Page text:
Yesterday I participated in part 2 of a three-part conversation about alternative ways to talk about overhead/core costs for non-profits. (Learn more about part 1 here) While most people agree that a single figure does not do justice to explaining the impact a non-profit organization is having, there is little agreement on what does.

Two interesting analogies that came out of that webinar that may apply to other work you are doing:
1. People can rely on multiple variables when making a complex decision — it does not have to all come down to one data point. As an example: people consider many factors when buying a house, but sites like Zillow and Trulia present a large amount of information in a readable way. Instead of focusing on narrowing down the information you share, can you focus instead on the presentation of your data?

2. Think about nutrition labels as your model. All consumer packaged food uses the same set of key variables to communicate the key nutritional metrics about the food. They are presented in a way that is standardized and understood, even though they represent a huge variety of products. How can you limit your data sharing to the most important elements and then develop a common format to share across your services/products/etc.?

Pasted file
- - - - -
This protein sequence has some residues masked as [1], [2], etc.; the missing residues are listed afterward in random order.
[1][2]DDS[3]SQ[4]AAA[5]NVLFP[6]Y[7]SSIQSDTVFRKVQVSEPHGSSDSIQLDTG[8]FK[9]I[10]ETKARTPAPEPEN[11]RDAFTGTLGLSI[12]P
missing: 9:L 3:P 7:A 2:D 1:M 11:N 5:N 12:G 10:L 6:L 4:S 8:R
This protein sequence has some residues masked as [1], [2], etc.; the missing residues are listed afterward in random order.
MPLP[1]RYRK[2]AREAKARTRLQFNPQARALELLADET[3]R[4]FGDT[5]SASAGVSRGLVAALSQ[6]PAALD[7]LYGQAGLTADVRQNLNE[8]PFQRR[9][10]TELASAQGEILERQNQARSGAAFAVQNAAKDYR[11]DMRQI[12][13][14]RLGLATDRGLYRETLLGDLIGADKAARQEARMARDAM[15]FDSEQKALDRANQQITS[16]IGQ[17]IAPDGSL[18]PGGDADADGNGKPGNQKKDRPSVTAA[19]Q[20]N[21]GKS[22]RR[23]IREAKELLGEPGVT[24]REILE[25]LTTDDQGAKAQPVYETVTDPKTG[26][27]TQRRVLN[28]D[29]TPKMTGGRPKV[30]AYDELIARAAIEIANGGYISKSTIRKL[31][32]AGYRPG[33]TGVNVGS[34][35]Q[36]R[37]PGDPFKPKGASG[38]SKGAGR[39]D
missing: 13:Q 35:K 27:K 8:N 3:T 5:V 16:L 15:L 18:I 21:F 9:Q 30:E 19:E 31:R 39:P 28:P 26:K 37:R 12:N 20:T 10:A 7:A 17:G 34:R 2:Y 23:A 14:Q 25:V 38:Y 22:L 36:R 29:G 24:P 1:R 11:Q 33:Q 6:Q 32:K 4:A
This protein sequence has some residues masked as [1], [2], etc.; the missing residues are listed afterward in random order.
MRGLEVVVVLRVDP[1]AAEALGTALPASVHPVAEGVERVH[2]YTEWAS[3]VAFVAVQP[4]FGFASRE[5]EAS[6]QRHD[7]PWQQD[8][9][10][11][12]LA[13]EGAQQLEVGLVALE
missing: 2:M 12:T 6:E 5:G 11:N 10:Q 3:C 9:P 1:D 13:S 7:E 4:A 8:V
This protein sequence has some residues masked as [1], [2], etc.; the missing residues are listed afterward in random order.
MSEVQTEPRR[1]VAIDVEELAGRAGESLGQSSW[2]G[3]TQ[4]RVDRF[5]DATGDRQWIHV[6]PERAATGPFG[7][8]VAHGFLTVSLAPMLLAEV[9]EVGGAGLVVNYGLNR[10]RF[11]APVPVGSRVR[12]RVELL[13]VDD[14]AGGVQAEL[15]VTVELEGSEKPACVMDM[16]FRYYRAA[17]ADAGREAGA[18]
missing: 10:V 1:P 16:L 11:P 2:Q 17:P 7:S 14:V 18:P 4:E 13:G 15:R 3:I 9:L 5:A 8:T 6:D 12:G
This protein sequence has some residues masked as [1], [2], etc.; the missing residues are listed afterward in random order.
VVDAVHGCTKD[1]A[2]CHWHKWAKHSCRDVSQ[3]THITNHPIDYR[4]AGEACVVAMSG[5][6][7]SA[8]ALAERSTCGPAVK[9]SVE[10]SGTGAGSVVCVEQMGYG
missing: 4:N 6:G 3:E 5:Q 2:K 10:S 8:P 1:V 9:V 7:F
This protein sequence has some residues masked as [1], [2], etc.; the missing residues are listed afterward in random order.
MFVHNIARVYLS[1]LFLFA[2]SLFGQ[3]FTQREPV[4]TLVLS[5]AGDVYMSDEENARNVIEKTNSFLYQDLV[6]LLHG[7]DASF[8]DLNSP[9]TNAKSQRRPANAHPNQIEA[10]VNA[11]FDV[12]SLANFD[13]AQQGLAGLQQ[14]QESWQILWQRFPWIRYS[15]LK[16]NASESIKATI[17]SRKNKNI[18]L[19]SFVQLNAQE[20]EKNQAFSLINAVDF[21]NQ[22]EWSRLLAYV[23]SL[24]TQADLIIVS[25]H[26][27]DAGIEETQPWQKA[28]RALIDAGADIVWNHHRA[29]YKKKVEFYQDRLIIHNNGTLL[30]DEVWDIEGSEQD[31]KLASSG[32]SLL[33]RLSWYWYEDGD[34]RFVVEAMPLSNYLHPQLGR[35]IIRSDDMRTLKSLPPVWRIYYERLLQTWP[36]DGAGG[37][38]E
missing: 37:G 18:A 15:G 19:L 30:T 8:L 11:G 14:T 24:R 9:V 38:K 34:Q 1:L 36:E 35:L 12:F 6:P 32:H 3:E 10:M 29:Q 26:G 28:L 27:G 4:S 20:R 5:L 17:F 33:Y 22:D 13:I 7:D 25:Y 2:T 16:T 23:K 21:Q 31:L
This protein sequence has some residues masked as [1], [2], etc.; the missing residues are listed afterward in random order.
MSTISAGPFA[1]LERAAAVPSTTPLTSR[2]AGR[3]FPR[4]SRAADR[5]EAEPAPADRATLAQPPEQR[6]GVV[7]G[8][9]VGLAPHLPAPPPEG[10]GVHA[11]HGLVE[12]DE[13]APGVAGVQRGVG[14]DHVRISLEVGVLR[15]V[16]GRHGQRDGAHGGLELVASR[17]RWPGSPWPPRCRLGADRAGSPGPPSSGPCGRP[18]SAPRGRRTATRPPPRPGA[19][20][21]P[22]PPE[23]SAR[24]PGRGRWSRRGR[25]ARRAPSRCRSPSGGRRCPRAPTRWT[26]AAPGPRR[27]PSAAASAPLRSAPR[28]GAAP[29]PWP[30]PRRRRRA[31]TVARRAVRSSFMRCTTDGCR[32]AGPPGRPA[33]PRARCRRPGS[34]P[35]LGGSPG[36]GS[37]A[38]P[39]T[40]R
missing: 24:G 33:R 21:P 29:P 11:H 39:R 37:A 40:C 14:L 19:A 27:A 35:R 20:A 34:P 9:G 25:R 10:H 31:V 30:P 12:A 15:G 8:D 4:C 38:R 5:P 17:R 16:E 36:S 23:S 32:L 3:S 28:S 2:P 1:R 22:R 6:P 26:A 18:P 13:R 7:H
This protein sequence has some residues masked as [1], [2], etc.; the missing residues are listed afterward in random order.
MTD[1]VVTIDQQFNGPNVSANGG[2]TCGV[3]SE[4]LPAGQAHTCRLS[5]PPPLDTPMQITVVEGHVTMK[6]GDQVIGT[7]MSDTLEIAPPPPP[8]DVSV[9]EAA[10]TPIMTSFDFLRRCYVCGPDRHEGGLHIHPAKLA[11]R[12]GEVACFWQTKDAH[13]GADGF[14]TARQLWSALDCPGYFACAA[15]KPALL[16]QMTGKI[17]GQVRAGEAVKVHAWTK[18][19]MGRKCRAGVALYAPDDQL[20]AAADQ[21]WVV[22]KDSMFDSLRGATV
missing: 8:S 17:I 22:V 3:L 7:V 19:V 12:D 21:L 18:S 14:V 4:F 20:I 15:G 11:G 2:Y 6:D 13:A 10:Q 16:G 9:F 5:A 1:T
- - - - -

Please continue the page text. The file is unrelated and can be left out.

Sometimes we use complexity as an excuse. Instead of doing the hard work to find an elegantly simple solution, we throw up our hands and claim that something is too complex. The next time you are tempted to use that rationale, put a box of cereal next to a can of soup and a package of cheese and look at their labels.

Source: Jacob Harold, President & CEO GuideStar, GuideStar Conversation #2, #Overhead Myth, December 19, 2016


About the Author leadership dots by dr. beth triplett

Dr. beth triplett is the owner of leadership dots, offering coaching, training and consulting for new supervisors. She also shares daily lessons on her leadershipdots blog. Her work is based on the leadership dots philosophy that change happens through the intentional connecting of small steps in the short term to the big picture in the long term.

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